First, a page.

Adderall is a branded prescription medication designed to manage the symptoms of ADHD. Chemically it combines an amphetamine and dextroamphetamine, which are both stimulants and have the ability to regulate hyperactivity and problems with impulse control. While Adderall is not illegal when it is prescribed for its intended purposes, owing to the drug’s effects it has high abuse potential so is a Schedule II controlled substance. It is potentially just as addictive as other amphetamines, cocaine and prescription opiates, which is why there are tight restrictions on using Adderall. Providing someone with just one prescription pill or accepting one from someone else is considered a criminal offence. However, this doesn’t stop large numbers of high school and college students abusing the drug every year.
Uses of Adderall
According to the CDC, around 11% of children aged 4 to 17 in the United States has a diagnosis of attention deficit hyperactivity disorder (ADHD), with rates generally higher in the Eastern states. Not only are more youngsters being diagnosed with ADHD, but more are also receiving treatment with medication, with approximately 6% of children in the US now taking prescription drugs to control this condition, rising as high as 10% in some states. Adderall is one of the most commonly prescribed treatments for ADHD in children, though other stimulants, such as Ritalin, are also popular and non-stimulant alternatives are available. While Adderall and other ADHD medications don’t cure the condition, they can effectively manage symptoms, helping young people to function better at home, school and in the community. In later adolescence it is sometimes possible to discontinue ADHD drugs, though many sufferers need to continue treatment into adulthood to control their symptoms effectively. It is perhaps not surprising that with growing numbers of young people diagnosed with ADHD, prescriptions for Adderall are on the increase in adults as well, with around 14 million prescriptions issued in 2011 for those aged 20 to 39, which more than doubled from the 5.6 million issued in 2007.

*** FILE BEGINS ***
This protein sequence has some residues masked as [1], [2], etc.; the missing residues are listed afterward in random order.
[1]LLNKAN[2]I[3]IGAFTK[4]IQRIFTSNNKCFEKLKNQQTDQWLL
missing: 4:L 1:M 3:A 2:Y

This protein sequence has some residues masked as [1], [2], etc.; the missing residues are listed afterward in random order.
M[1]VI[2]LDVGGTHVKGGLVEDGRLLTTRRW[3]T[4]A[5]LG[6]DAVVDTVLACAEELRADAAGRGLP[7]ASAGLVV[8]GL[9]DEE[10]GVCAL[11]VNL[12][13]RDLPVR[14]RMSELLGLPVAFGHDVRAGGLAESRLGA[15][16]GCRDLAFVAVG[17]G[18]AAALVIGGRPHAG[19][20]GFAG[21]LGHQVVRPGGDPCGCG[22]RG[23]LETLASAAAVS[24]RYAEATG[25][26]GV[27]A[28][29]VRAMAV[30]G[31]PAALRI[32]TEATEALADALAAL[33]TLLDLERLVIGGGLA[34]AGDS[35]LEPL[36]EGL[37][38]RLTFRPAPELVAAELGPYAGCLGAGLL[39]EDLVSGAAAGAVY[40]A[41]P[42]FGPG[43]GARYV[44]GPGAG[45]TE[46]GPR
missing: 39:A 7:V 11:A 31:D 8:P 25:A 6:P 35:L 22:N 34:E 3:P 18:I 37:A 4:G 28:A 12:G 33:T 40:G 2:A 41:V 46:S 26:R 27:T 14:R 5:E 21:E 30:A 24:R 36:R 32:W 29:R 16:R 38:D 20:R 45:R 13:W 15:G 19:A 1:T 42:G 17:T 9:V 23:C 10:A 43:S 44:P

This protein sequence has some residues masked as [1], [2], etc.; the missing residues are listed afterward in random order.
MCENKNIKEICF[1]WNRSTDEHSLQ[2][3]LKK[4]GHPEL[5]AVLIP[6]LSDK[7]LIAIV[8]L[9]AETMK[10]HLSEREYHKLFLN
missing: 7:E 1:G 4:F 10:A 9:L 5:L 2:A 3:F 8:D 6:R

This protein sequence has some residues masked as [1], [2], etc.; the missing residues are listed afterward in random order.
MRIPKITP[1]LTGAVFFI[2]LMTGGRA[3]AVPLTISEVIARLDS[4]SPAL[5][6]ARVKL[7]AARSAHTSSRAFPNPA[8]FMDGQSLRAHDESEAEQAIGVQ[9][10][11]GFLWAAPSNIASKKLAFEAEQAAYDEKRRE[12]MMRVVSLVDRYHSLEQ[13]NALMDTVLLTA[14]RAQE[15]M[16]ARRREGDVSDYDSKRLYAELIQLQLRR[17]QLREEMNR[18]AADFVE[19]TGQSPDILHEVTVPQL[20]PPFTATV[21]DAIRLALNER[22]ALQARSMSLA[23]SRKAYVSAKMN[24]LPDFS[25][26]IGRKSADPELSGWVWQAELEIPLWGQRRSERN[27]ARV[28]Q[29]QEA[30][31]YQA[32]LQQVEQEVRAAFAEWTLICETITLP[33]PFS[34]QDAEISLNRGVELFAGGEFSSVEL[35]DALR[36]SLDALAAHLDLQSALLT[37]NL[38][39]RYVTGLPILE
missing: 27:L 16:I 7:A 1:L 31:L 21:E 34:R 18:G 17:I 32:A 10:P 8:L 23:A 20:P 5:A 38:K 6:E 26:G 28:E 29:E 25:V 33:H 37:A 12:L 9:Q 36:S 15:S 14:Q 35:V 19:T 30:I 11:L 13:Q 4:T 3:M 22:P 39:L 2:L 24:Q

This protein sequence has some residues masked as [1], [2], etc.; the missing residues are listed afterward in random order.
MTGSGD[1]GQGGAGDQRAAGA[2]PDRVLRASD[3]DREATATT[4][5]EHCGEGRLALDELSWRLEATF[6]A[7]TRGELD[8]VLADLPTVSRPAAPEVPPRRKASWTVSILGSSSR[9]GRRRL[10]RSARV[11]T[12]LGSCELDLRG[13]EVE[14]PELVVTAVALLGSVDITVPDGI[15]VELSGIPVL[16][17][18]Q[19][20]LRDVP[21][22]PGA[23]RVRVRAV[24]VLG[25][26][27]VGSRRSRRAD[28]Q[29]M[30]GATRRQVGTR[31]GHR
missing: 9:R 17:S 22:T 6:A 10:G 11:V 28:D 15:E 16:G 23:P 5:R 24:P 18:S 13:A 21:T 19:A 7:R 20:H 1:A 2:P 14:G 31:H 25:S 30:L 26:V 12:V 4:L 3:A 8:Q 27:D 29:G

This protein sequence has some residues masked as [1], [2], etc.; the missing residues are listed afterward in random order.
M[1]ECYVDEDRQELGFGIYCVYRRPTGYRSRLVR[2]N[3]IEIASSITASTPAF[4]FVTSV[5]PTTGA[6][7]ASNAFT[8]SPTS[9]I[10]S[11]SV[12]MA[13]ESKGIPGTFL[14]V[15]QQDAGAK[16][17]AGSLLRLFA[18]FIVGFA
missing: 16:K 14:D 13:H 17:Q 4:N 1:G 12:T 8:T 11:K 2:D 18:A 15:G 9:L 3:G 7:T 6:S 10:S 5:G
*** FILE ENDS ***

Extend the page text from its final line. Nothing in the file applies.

Adderall is also a potential treatment for the condition narcolepsy, which is characterized by extreme daytime tiredness and muscle weakness, which in some cases is so severe that sufferers fall asleep during activities. As Harvard University explains, the active ingredients increase alertness by increasing dopamine levels in the brain and to a lesser extent raising levels of serotonin and nor-epinephrine. The long acting version of Adderall is generally preferred for symptom control, allowing improved alertness for up to 8 hours.
Although most people are safe to take Adderall to manage ADHD and narcolepsy, as with any drug there are potential side-effects, and parents in particular may have concerns about their children taking medications that may possibly bring on unwanted effects. As with any treatment it is important to weigh up the benefits and risks, but the habit-forming potential of Adderall should also be taken into account.
Abuse of Adderall Medication
A resource produced by the University of Maryland highlights the extent of Adderall abuse among young people. Their figures show that around 1.7% of 8th graders take the drug for non-medical reasons, increasing to 6.5% among 12th graders. Usage is even higher among college students, with 31% of students in one study reporting they abused prescription stimulants at some point during the last year. There are a range of reasons why the pills are popular among students, though as the University of Wisconsin points out, several myths about the effects of Adderall reinforce its use. For instance, there isn’t any evidence that taking Adderall can help academically and any weight loss with the drug is only a temporary side-effect. Students choosing Adderall as a party drug should also be aware that it masks alcohol intoxication, increasing the risk of ethanol poisoning.
Research into students’ views on abuse of ADHD medication shows that they can justify its use in various ways, seeing Adderall as physically harmless and an acceptable choice. For example, many students compare ADHD stimulants to illegal stimulants, such as cocaine and amphetamines, believing that as a prescription product it is safer. As Adderall is typically abused on an infrequent basis, such as around times of academic pressure, students feel they are moderating their intake so it isn’t harmful. Some students also minimize the risks associated with amphetamine-based drugs, telling themselves it is no worse than drinking coffee to stay awake. Other students even believe they have the symptoms of ADHD, so feel that self-medication is a satisfactory alternative to visiting their doctor. However, despite these beliefs, it is important to educate young people about the dangers of Adderall, including its highly addictive nature.
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